text (v.) Look up text at Dictionary.com
"to send a text message by mobile system," 2005; see text (n.). Related: Texted; texting. Formerly it meant "to write in text letters" (1590s), text letters being a kind of large writing used by clerks in the text or body of a manuscript (distinguished from the smaller hand used in the notes).
text (n.) Look up text at Dictionary.com
late 14c., "wording of anything written," from Old French texte, Old North French tixte "text, book; Gospels" (12c.), from Medieval Latin textus "the Scriptures, text, treatise," in Late Latin "written account, content, characters used in a document," from Latin textus "style or texture of a work," literally "thing woven," from past participle stem of texere "to weave, to join, fit together, braid, interweave, construct, fabricate, build," from PIE root *teks- "to weave, to fabricate, to make; make wicker or wattle framework" (see texture (n.)).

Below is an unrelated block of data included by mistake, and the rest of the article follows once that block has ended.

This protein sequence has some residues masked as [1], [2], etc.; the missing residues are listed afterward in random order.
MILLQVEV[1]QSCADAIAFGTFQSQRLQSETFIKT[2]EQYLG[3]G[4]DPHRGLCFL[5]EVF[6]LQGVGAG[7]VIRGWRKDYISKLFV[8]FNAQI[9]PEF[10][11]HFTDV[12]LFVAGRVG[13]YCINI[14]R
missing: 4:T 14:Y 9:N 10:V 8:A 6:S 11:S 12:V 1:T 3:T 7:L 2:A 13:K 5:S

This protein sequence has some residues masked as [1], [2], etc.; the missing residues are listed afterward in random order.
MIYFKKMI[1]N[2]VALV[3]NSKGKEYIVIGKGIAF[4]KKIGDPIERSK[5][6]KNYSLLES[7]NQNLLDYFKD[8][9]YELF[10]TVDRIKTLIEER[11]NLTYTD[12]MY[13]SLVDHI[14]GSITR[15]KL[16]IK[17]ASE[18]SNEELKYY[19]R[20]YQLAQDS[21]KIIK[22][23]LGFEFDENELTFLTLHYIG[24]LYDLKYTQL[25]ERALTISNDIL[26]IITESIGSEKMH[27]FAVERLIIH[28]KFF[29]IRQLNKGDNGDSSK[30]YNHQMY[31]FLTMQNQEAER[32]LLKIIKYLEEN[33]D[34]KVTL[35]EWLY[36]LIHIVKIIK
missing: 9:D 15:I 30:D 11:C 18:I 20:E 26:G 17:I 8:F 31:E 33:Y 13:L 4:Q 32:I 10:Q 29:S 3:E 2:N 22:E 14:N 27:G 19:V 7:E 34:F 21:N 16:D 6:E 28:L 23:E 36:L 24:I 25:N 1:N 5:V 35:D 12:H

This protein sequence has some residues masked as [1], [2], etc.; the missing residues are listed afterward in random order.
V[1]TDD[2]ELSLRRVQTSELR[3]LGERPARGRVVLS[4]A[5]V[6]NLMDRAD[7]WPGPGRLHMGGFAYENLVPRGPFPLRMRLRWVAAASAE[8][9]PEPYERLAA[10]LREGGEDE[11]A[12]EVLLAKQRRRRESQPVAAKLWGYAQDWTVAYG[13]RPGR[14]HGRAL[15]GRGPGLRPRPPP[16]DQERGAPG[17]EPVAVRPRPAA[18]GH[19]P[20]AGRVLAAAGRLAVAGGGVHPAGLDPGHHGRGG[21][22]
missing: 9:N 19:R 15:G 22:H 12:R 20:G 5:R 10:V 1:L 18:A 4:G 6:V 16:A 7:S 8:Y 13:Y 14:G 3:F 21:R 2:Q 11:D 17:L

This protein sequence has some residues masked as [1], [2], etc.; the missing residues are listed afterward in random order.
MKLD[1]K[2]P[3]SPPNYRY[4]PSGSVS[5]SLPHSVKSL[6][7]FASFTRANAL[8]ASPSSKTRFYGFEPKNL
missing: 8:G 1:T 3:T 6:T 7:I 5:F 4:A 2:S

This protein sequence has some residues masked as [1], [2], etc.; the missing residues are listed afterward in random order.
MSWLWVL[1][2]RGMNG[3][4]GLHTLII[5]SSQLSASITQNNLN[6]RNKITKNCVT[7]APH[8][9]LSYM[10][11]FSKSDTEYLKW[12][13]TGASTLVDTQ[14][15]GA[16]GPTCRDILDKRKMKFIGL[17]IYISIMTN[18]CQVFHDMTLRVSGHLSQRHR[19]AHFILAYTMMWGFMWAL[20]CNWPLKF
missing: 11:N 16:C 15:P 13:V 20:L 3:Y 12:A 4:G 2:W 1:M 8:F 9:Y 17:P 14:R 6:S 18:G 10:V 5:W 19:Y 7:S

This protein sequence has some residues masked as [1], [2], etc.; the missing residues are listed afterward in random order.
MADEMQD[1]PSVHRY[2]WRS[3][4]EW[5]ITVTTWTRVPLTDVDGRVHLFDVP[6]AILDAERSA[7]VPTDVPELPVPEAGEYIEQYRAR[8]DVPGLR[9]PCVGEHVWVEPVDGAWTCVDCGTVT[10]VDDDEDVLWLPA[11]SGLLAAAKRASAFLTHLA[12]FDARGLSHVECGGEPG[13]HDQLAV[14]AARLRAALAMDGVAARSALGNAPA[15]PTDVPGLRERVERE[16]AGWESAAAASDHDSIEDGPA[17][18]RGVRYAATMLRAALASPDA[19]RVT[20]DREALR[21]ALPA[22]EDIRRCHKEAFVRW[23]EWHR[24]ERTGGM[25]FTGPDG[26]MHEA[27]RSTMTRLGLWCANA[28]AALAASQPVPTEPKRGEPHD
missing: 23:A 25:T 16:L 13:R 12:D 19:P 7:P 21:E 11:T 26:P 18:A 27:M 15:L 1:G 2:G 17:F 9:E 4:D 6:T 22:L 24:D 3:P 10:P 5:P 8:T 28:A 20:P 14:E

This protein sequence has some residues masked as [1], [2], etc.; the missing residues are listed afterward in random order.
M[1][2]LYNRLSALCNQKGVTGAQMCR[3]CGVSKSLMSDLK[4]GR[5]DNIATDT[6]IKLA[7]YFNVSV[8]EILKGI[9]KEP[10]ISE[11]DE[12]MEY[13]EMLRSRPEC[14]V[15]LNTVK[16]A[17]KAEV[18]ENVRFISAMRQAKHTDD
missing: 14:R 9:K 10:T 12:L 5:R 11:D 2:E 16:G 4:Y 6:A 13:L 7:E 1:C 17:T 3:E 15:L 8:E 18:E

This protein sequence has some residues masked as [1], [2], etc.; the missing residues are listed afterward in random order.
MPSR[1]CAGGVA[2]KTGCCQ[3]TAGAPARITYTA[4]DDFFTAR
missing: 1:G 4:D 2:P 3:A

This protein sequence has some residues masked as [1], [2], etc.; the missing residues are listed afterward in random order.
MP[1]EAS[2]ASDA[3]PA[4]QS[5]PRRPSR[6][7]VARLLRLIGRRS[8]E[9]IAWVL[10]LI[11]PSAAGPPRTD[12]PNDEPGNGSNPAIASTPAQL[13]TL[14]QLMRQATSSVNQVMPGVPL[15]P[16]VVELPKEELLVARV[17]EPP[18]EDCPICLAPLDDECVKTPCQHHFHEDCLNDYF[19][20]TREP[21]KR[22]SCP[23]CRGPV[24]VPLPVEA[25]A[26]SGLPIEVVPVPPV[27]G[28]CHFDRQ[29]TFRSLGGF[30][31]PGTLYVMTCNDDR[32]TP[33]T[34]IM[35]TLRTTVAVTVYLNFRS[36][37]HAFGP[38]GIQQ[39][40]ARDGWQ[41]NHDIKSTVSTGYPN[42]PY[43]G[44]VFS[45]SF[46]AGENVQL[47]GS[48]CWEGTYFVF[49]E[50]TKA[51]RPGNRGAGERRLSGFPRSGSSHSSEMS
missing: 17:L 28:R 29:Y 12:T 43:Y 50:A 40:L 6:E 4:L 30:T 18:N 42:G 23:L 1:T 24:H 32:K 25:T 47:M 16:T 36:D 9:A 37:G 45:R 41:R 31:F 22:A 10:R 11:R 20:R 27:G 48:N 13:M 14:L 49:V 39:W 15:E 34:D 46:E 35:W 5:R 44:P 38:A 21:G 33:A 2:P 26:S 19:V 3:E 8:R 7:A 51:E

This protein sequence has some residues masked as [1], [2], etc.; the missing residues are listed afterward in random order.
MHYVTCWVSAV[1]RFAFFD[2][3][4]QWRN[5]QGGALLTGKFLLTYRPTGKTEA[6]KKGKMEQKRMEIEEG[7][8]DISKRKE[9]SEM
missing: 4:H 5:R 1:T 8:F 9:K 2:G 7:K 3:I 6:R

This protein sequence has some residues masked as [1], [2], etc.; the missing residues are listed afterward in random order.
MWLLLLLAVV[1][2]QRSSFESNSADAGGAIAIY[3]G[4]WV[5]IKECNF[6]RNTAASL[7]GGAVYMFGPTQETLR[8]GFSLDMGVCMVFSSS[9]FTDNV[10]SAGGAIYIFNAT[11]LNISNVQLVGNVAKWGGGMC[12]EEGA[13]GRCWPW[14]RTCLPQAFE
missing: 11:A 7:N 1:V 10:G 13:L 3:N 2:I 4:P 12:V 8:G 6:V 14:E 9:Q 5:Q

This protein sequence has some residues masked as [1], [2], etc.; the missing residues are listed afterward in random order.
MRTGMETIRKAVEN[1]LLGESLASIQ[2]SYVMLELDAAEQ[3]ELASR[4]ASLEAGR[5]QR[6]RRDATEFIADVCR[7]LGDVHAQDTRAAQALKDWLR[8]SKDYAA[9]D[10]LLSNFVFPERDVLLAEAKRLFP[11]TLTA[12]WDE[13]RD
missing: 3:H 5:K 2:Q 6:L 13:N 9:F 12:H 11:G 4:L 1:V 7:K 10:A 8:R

An ancient metaphor: thought is a thread, and the raconteur is a spinner of yarns -- but the true storyteller, the poet, is a weaver. The scribes made this old and audible abstraction into a new and visible fact. After long practice, their work took on such an even, flexible texture that they called the written page a textus, which means cloth. [Robert Bringhurst, "The Elements of Typographic Style"]
Meaning "a digital text message" is from 2005.